Wilson’s Juice Co. produces natural, locally sourced, not-from-concentrate lemonades and tea-lemonade blends.
CEO and cofounder, Seyi Abolaji, made his first cups of freshly squeezed lemonade on a whim, selling them to students at Covenant University in Nigeria. Today, Wilson’s annually supplies 600,000 liters of not-from-concentrate, real fruit-based lemonades and lemonade/tea blends to over 1,200 locations in Lagos, as well as to customers in 27 other Nigerian states. The company locally sources all its ingredients, helping support a network of hundreds of smallholder farmers, while its production facility employs a Nigerian workforce of over 50, more than 60 percent of them women.
Plans call for the company to add ready-to-drink teas and flavored water to their product line, and to introduce their products into movie theaters and airlines. Abolaji’s goal is to position Wilson’s Juice Co. as the premier natural beverage company in Africa over the next decade. “The Seed experience led us to make a conscious decision to build an institution that travels far — not just fast,” Abolaji says. “Though we struggle with this at times, we’ve made a commitment to ourselves and our team to build an organization that outlives all of us.”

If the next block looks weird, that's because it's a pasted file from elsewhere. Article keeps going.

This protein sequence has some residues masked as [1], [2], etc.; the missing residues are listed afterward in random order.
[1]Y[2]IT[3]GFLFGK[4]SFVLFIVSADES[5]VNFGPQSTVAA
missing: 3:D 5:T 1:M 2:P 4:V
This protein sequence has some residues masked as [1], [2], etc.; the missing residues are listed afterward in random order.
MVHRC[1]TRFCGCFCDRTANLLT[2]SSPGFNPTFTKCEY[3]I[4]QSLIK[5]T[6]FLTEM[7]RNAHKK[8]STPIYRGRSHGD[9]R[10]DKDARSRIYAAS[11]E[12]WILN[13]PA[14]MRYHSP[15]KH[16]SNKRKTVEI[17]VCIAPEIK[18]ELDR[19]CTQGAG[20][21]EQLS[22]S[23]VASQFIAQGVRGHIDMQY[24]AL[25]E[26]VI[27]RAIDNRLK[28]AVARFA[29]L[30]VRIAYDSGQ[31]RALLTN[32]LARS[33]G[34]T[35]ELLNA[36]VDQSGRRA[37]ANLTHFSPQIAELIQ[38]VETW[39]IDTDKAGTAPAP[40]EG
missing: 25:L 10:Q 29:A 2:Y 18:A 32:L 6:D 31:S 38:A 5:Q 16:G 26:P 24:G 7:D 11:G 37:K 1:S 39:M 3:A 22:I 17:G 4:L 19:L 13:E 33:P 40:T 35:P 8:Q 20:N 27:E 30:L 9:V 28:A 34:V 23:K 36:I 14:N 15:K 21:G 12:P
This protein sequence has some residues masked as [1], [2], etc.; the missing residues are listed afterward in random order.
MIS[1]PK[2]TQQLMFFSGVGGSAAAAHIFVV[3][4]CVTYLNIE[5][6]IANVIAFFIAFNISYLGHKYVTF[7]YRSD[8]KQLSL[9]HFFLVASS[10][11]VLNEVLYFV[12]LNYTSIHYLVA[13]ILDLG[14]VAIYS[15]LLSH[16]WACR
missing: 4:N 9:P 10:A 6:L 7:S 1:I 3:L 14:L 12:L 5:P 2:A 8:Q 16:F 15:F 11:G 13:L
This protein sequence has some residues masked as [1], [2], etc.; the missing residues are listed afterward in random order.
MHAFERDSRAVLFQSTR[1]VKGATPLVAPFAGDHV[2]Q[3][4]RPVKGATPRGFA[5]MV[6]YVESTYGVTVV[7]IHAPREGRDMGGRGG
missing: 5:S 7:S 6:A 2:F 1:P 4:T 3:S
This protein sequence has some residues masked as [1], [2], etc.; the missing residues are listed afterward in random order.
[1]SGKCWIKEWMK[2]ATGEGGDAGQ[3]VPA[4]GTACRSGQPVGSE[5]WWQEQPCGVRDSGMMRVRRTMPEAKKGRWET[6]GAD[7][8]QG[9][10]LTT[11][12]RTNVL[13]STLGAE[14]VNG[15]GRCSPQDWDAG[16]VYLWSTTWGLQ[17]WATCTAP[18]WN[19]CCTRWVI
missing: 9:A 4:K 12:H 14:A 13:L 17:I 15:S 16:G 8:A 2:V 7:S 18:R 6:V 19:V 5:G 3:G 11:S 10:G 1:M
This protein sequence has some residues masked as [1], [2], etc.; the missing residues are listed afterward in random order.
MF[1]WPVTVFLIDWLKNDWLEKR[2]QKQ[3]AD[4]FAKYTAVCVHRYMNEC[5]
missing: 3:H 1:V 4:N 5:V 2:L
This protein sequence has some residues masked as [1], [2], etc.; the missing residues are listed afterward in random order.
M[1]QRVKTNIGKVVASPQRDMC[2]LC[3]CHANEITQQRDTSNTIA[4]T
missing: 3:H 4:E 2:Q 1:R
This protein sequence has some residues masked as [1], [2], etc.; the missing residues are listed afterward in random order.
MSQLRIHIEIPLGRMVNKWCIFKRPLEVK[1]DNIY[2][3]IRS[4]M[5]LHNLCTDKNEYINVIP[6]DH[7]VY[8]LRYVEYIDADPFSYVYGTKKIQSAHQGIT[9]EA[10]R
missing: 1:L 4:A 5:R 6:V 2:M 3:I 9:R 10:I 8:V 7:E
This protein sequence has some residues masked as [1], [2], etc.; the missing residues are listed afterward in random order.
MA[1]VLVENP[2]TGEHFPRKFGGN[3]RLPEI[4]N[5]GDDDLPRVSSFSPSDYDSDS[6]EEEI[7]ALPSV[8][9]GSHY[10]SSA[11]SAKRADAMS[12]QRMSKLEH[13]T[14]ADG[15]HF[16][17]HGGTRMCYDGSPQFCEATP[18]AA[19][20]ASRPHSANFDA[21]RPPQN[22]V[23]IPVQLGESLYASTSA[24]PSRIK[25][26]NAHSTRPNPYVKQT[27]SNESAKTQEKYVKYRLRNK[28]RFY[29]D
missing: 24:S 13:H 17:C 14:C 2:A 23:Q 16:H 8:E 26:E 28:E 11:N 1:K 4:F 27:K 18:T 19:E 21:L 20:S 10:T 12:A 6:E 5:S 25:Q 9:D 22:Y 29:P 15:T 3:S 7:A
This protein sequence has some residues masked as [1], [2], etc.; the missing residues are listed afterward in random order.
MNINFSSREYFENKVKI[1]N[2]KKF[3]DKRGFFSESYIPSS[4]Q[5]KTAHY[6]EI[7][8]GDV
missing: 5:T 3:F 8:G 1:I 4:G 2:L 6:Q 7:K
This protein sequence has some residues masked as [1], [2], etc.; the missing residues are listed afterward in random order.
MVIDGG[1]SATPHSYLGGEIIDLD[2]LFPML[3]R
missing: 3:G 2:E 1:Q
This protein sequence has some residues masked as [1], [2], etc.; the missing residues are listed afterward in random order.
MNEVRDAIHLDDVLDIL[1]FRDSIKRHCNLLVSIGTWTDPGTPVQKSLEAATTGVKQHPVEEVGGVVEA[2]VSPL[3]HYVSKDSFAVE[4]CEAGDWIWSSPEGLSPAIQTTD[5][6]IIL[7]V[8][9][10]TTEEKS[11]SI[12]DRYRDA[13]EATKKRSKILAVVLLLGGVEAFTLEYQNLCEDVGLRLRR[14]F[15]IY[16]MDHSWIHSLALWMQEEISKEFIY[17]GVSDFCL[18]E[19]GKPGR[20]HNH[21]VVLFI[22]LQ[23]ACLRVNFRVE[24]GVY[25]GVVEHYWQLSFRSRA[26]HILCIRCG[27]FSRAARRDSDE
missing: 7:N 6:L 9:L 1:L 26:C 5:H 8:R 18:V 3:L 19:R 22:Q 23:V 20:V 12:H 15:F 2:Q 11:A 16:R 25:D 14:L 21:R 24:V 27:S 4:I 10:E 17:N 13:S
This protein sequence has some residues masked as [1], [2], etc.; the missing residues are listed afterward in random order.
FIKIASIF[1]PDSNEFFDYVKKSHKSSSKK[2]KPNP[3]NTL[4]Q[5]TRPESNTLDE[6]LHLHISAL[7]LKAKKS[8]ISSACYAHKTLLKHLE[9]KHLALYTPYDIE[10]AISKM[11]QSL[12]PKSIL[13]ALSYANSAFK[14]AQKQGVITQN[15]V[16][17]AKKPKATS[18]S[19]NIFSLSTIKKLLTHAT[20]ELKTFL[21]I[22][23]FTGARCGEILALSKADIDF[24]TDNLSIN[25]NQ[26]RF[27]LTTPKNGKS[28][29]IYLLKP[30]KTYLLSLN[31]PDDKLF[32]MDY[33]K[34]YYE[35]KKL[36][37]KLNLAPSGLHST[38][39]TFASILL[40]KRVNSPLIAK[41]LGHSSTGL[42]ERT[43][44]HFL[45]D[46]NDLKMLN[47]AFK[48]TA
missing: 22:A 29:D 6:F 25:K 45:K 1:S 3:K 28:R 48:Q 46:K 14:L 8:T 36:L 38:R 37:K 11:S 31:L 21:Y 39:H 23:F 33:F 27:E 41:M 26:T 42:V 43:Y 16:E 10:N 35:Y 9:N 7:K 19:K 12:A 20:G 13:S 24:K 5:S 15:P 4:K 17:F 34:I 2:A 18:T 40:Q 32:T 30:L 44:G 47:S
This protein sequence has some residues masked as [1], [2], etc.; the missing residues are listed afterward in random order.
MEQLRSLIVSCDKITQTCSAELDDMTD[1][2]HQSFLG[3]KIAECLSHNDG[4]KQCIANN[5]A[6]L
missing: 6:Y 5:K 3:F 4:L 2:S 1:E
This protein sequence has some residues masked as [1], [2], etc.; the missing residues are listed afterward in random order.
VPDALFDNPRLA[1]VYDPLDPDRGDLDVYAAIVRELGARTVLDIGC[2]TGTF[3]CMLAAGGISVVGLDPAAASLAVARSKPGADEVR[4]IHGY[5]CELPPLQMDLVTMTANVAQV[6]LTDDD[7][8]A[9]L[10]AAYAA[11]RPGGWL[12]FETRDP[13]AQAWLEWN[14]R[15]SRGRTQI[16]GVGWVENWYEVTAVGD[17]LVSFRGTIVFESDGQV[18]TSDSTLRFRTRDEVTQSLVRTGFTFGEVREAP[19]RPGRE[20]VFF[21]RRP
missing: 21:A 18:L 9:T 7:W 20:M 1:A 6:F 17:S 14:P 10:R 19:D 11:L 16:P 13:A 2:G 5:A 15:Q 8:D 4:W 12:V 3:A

Seyi Abolaji is the CEO and cofounder — along with his brother, Seun — of Wilson’s Juice Co., which produces natural, locally sourced, not-from-concentrate lemonades and tea-lemonade blends.
Born in Nigeria and educated in the U.S., Abolaji earned a bachelor’s degree in history from Stanford University, and was a professional soccer player before working as a systems analyst with McMaster-Carr. After returning to Nigeria, he grew teams and businesses in the country’s agribusiness sector before launching Wilson’s Juice. The brothers were named 2016 Young Business Leaders of the Year for West Africa by the All Africa Business Leaders Association. Seyi participated in the Seed Transformation Program in West Africa in 2014.